The year 1748 was an uneventful one for Ebenezer, where life and work continued as in the past several years. Progress continued in the silk and lumber business, and the crops were fair despite early pessimism caused by worms, rust, and mildew. There was abundance of fruit, enough for man and beast and for distilling into brandy. Donations continued coming from Germany to stimulate the local economy.
The lack of hired hands still made life difficult for those farmers who had lost all or most of their children. Deaths greatly surpassed births in the entries given, but these were somewhat offset by new additions to the community from Purysburg and Savannah. “Clay-eating,” or pica, continued to be the greatest scourge and carried away many people, mostly children; but malaria still played its part in weakening people for more mortal diseases. Although there were many rumors of Indian wars, Ebenezer was left in peace.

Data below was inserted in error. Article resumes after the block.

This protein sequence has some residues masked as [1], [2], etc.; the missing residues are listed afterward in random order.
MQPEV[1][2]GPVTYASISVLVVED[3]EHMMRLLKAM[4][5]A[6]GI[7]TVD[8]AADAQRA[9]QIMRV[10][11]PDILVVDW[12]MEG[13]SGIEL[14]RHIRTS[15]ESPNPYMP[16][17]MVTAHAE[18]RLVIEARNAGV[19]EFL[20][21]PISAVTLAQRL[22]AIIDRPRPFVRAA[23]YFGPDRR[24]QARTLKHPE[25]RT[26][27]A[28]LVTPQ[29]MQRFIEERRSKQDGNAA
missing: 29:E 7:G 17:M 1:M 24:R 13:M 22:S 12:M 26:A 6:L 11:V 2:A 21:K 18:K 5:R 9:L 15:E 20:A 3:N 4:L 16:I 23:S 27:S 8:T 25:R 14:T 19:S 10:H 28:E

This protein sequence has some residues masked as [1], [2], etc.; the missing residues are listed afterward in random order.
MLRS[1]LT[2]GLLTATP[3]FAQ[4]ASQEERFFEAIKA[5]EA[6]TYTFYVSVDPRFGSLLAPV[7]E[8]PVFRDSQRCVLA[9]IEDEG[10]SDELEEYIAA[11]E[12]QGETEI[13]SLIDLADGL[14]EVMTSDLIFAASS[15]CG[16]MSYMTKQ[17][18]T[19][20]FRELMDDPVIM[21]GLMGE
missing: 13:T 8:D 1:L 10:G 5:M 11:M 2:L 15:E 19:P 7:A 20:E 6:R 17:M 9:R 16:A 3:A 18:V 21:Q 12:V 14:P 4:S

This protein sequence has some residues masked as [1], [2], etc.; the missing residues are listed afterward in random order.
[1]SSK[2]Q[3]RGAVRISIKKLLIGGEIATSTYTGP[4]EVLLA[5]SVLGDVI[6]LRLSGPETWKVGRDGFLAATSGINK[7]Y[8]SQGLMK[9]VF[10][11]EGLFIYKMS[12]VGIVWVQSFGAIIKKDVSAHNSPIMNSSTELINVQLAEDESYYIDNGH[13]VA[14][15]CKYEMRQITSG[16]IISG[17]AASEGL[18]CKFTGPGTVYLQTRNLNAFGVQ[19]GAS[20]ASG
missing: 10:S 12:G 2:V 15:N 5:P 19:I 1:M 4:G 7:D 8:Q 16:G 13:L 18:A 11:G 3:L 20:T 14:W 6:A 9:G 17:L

While “external matters” such as providing for food, clothing, and shelter for his congregation took much of Boltzius’ time, he still provided all the spiritual guidance and discipline it required, and he never had to appeal to the civil authorities for aid in keeping order. His stand against slavery was not yet causing repercussions in Savannah.